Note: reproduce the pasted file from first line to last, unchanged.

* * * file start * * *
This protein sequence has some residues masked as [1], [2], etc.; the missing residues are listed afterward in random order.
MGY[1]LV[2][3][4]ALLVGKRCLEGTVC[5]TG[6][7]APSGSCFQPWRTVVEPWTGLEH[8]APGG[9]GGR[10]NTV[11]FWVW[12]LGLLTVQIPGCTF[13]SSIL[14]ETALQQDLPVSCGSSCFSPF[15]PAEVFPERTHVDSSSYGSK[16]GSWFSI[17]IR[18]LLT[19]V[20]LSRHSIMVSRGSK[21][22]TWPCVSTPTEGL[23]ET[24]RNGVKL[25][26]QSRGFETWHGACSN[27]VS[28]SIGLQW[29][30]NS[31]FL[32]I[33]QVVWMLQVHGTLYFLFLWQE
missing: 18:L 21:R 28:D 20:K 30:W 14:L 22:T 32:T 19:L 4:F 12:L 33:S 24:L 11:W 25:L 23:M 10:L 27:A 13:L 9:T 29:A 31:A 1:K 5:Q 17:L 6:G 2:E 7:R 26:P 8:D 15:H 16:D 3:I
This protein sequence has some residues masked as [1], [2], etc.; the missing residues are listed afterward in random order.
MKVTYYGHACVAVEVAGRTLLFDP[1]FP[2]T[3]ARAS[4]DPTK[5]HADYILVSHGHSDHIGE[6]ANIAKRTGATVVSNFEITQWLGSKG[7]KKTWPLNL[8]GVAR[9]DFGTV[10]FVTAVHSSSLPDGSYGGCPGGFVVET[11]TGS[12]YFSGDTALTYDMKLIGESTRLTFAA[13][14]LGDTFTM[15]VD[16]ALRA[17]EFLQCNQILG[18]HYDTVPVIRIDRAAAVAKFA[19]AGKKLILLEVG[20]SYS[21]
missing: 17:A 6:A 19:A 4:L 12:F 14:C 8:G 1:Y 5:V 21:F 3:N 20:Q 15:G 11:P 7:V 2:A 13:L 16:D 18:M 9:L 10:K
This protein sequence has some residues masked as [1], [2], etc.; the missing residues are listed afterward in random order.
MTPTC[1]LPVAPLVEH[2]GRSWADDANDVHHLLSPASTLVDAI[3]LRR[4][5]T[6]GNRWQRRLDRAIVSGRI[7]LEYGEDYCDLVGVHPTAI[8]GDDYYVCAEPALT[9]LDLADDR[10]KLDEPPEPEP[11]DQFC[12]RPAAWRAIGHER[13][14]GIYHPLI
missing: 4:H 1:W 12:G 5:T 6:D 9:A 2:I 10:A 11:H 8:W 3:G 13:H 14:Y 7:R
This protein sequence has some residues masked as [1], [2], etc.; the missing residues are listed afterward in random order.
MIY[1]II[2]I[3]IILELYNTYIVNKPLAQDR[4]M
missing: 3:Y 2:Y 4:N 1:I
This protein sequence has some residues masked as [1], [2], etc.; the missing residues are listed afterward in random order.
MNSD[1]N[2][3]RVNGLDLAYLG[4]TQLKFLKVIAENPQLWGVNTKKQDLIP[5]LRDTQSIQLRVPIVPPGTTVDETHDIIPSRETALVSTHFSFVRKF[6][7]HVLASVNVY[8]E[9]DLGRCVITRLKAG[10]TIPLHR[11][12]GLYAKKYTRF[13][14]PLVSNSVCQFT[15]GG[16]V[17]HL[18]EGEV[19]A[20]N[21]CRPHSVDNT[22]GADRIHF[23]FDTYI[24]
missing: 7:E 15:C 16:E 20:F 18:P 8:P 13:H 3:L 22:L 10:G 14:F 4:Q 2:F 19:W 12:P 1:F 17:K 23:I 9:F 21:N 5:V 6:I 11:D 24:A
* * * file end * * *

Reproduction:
This protein sequence has some residues masked as [1], [2], etc.; the missing residues are listed afterward in random order.
MGY[1]LV[2][3][4]ALLVGKRCLEGTVC[5]TG[6][7]APSGSCFQPWRTVVEPWTGLEH[8]APGG[9]GGR[10]NTV[11]FWVW[12]LGLLTVQIPGCTF[13]SSIL[14]ETALQQDLPVSCGSSCFSPF[15]PAEVFPERTHVDSSSYGSK[16]GSWFSI[17]IR[18]LLT[19]V[20]LSRHSIMVSRGSK[21][22]TWPCVSTPTEGL[23]ET[24]RNGVKL[25][26]QSRGFETWHGACSN[27]VS[28]SIGLQW[29][30]NS[31]FL[32]I[33]QVVWMLQVHGTLYFLFLWQE
missing: 18:L 21:R 28:D 20:K 30:W 14:L 22:T 32:T 19:L 4:F 12:L 33:S 24:L 11:W 25:L 23:M 10:L 27:A 13:L 9:T 29:A 31:A 1:K 5:Q 17:L 6:G 2:E 7:R 26:P 8:D 15:H 16:D 3:I
This protein sequence has some residues masked as [1], [2], etc.; the missing residues are listed afterward in random order.
MKVTYYGHACVAVEVAGRTLLFDP[1]FP[2]T[3]ARAS[4]DPTK[5]HADYILVSHGHSDHIGE[6]ANIAKRTGATVVSNFEITQWLGSKG[7]KKTWPLNL[8]GVAR[9]DFGTV[10]FVTAVHSSSLPDGSYGGCPGGFVVET[11]TGS[12]YFSGDTALTYDMKLIGESTRLTFAA[13][14]LGDTFTM[15]VD[16]ALRA[17]EFLQCNQILG[18]HYDTVPVIRIDRAAAVAKFA[19]AGKKLILLEVG[20]SYS[21]
missing: 17:A 6:A 19:A 4:L 12:F 14:C 8:G 1:Y 5:V 21:F 3:N 20:Q 15:G 11:P 7:V 2:A 13:L 16:D 18:M 9:L 10:K
This protein sequence has some residues masked as [1], [2], etc.; the missing residues are listed afterward in random order.
MTPTC[1]LPVAPLVEH[2]GRSWADDANDVHHLLSPASTLVDAI[3]LRR[4][5]T[6]GNRWQRRLDRAIVSGRI[7]LEYGEDYCDLVGVHPTAI[8]GDDYYVCAEPALT[9]LDLADDR[10]KLDEPPEPEP[11]DQFC[12]RPAAWRAIGHER[13][14]GIYHPLI
missing: 4:H 1:W 12:G 5:T 6:D 9:A 2:I 10:A 11:H 8:W 3:G 13:H 14:Y 7:R
This protein sequence has some residues masked as [1], [2], etc.; the missing residues are listed afterward in random order.
MIY[1]II[2]I[3]IILELYNTYIVNKPLAQDR[4]M
missing: 3:Y 2:Y 4:N 1:I
This protein sequence has some residues masked as [1], [2], etc.; the missing residues are listed afterward in random order.
MNSD[1]N[2][3]RVNGLDLAYLG[4]TQLKFLKVIAENPQLWGVNTKKQDLIP[5]LRDTQSIQLRVPIVPPGTTVDETHDIIPSRETALVSTHFSFVRKF[6][7]HVLASVNVY[8]E[9]DLGRCVITRLKAG[10]TIPLHR[11][12]GLYAKKYTRF[13][14]PLVSNSVCQFT[15]GG[16]V[17]HL[18]EGEV[19]A[20]N[21]CRPHSVDNT[22]GADRIHF[23]FDTYI[24]
missing: 7:E 15:C 16:E 20:F 18:P 8:P 13:H 3:L 22:L 10:G 14:F 4:Q 2:F 19:W 12:P 1:F 17:K 23:I 9:F 21:N 5:V 6:I 11:D 24:A